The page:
# PhD theory group seminars

We will have several talks by PhD students at the theory group:

1:30 p.m.: Konstantin Leyde,

1:30 p.m.: Konstantin Leyde,

*"A window for cosmic strings"*1:30 p.m.: Konstantin Leyde,

As an extension of Gabor signal processing, the covariant Weyl-Heisenberg integral quantization is implemented to transform functions on the eight-dimensional phase space (x,k) into Hilbertian operators. The x=(x^{\mu}) are space-time variables and the k=(k^{\mu}) are their conjugate wave vector-frequency variables. The procedure is first applied to the variables (x,k) and produces canonically conjugate essentially self-adjoint operators. It is next applied to the metric field g_{\mu\nu}(x) of general relativity and yields regularised semi-classical phase space portraits of it.

We propose a physically sensible formulation of initial value problem for black hole perturbations in higher-order scalar-tensor theories. As a first application, we study monopole perturbations around stealth Schwarzschild solutions in a shift- and reflection-symmetric subclass of DHOST theories. In particular, we investigate the time evolution of the monopole perturbations by solving a two-dimensional wave equation and analyze the Vishveshwara’s classical scattering experiment, i.e., the time evolution of a Gaussian wave packet.

Astrophysical observations are largely based on electromagnetic signals still read with the Maxwellian massless and linear theory, possibly an approximation of a larger theory, as Newtonian gravity is for Einsteinian gravity in weak fields. Photons are the sole free massless particles in the Standard-Model (SM). Apart from massive formalisms (de Broglie-Proca, Bopp, Stueckelberg and others), the SM Extension dresses the photon of a mass dependent from the Lorentz-Poincaré symmetry violation.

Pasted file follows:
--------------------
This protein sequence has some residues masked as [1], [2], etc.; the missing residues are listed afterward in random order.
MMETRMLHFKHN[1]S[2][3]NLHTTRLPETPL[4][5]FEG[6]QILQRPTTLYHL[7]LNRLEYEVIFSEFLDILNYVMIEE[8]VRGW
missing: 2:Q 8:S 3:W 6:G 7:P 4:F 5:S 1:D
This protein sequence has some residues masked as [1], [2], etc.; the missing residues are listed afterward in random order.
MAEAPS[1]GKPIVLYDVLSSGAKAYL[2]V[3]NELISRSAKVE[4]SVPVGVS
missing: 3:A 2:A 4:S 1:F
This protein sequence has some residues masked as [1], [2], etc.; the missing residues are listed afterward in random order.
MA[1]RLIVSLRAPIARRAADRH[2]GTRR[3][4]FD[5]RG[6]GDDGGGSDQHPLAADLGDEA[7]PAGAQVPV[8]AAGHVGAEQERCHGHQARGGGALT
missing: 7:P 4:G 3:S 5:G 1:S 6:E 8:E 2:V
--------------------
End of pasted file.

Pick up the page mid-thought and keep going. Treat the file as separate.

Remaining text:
In this seminar I will present the first direct numerical simulation of gravitational wave turbulence (Galtier & Nazarenko, PRL 127, 131101, 2021). General relativity equations are solved numerically in a periodic box with a diagonal metric tensor depending on two space coordinates only (Hadad-Zakharov metric) and with an additional small-scale

Gravitational wave (GW) standard sirens are well-established probes with which one can measure cosmological parameters, and are complementary to other probes like the cosmic microwave background or supernovae standard candles. I will focus on dark GW sirens, specifically binary black holes (BBHs) for which there is only GW data. Relying on the assumption of a source mass model for the BBH distribution, we consider four models that are representative of the BBH population observed so far.

Within the framework of the inflationary paradigm, it is well-known that correlation functions (or in general bi-linear observables) of quantum fields on a curved background suffer from divergences. In general, the presence of ultraviolet (UV) divergences due to fluctuations on arbitrary short scales is a common aspect of quantum field theory.

I will discuss classes of hidden symmetries of gravity and their consequences for black holes and compact objects.

I will discuss our recent work Phys.Rev.Lett. 128 (2022) 4, 041301 in which we present a simple class of mechanical models where a canonical degree freedom interacts with another one with a negative kinetic term, i.e., with a ghost. We prove analytically that the classical motion of the system is completely stable for all initial conditions, notwithstanding that the conserved Hamiltonian is unbounded from below and above. Numerical computations fully supported this.

Light dark matter candidates, such as axions and hidden photons, call for new ideas in direct detection. I discuss the recently proposed strategy of searching for e.g. axions using tunable cryogenic plasmas. The plasma haloscope enables resonant conversion by matching the axion mass to a plasma frequency, therefore converting axions to plasmons. Metamaterials are promising candidates, as the plasma frequency can be tuned. Besides axions, other dark matter candidates, such as hidden photons and scalars, can be successfully targeted with a plasma haloscope.